The questionnaire was presented online by using and was delivered via a Turkish construction professional network and 922 professionals who actively worked on project management of construction projects completed the questionnaire. The sample size of 922 respondents is statistically significant as it fulfills two requirements for significance. Firstly, it is over the minimum sample size prerequisite of 400 for populations with unknown number of individuals (Bademci 2005). Secondly, it is over the sample size of 250 which is described as the border line for stabilization of correlations for psychology related research (Kelley and Maxwell, 2003, Maxwell et al. 2008 and Schönbrodt and Perugini (2013). The sample size is also significantly larger when compared to the sample sizes of the similar empirical studies for different professional groups (Judge et al. 2002).

4.3. Structure of Questionnaire

The questionnaire had four main sections which included questions related with;
(1) Demographics of respondents (17 questions),
(2) Personality traits of respondents (44 questions of Big Five Inventory (BFI) by John and Srivastava (1999), translated to Turkish,
(3) Organizational commitment of respondents (24 questions of Meyer and Allen (1991)’s Organizational Commitment Questionnaire, translated to Turkish by Karaca (2001), Sürvegil (2007) and Çelik (2013)),
(4) Job satisfaction of respondents (20 questions of Minnesota Satisfaction Questionnaire, developed by Weiss et al. (1967), and translated to Turkish by Kumaş (2008) and Çelik (2013)) (The results of this section are not included in this article).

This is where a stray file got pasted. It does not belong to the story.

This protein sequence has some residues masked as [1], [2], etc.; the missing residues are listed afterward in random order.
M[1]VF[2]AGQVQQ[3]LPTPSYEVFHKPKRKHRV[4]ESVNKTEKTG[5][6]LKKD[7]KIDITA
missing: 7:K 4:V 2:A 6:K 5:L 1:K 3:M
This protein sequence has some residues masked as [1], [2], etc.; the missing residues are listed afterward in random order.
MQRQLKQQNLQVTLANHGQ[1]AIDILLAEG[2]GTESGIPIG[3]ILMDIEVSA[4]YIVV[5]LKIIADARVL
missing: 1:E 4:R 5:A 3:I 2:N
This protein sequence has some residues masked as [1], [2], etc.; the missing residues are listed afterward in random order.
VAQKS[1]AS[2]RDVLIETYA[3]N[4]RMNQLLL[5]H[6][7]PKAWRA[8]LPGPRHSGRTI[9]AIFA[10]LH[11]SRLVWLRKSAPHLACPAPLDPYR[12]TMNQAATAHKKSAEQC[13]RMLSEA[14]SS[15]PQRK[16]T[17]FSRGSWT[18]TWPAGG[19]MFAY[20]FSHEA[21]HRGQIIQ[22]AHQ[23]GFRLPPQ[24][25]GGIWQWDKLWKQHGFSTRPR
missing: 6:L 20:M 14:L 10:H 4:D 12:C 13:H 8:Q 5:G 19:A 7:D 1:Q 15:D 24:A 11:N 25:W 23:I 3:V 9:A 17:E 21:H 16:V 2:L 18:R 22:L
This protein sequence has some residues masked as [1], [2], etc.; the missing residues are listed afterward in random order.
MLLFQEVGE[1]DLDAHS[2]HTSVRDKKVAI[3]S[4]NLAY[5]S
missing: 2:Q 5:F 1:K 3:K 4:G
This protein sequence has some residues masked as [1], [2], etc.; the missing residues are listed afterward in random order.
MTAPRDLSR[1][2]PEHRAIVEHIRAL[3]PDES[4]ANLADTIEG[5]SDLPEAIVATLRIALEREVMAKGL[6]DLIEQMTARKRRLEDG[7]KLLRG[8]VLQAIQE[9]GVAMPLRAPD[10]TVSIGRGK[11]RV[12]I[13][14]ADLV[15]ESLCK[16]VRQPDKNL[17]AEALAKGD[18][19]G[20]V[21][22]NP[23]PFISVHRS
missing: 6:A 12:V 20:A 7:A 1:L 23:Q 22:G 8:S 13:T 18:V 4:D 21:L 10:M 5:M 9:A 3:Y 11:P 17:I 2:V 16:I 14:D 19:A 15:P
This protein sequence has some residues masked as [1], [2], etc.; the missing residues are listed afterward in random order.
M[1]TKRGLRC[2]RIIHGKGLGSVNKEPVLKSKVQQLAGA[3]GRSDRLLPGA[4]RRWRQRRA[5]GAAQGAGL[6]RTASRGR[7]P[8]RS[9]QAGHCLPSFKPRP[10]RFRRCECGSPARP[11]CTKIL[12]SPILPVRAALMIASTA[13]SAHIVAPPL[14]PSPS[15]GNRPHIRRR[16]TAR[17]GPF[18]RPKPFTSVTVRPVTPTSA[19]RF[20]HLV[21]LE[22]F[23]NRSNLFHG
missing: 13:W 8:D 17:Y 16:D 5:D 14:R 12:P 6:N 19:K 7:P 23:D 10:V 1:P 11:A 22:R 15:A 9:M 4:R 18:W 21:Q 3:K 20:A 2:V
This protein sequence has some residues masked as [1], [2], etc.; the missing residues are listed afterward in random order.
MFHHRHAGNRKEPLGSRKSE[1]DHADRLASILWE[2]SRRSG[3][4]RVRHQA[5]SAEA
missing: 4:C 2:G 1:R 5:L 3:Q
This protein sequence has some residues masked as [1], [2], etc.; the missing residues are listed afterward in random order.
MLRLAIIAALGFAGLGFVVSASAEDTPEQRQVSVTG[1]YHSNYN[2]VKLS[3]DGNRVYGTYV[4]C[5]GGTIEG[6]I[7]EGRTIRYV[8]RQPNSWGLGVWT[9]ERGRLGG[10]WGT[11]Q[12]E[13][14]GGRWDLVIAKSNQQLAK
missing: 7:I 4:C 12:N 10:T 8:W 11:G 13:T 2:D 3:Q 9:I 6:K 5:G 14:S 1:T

A 5-point Likert Scale, ranging from “Strongly Disagree” to “Strongly Agree”, was used for all questions except demographic questions.

4.4. Analysis

Likert Scale questions were analyzed by using the evaluation criteria given in Table 1 (Tekin, 2000). Hypotheses were evaluated by determining inter correlation values between variables. SPSS 17.0 was used to accomplish these analyses.
Table 1. Evaluation Criteria for Likert Scale Questions

5. Results and Discussion

5.1. Internal Consistency of the Scales

Cronbach Alpha coefficient (CAC) was used to determine the internal consistency of the Turkish version of the scales. CAC values being over 0,6 (see Table 1) indicated ‘high’ consistency of the scales (Kalaycı, 2008). In parallel, Kaiser-Meyer-Olkin (KMO) values were calculated in order to identify the fitness of the collected data to the factor structure of the scales. High KMO values (≥ 0,5 and close to 1,0) indicated that the structure of the scales were perfectly fit for the collected data (Table 2).
Table 2. Cronbach Alpha and Kaiser-Meyer-Olkin Values

5.2. Demographics of Respondents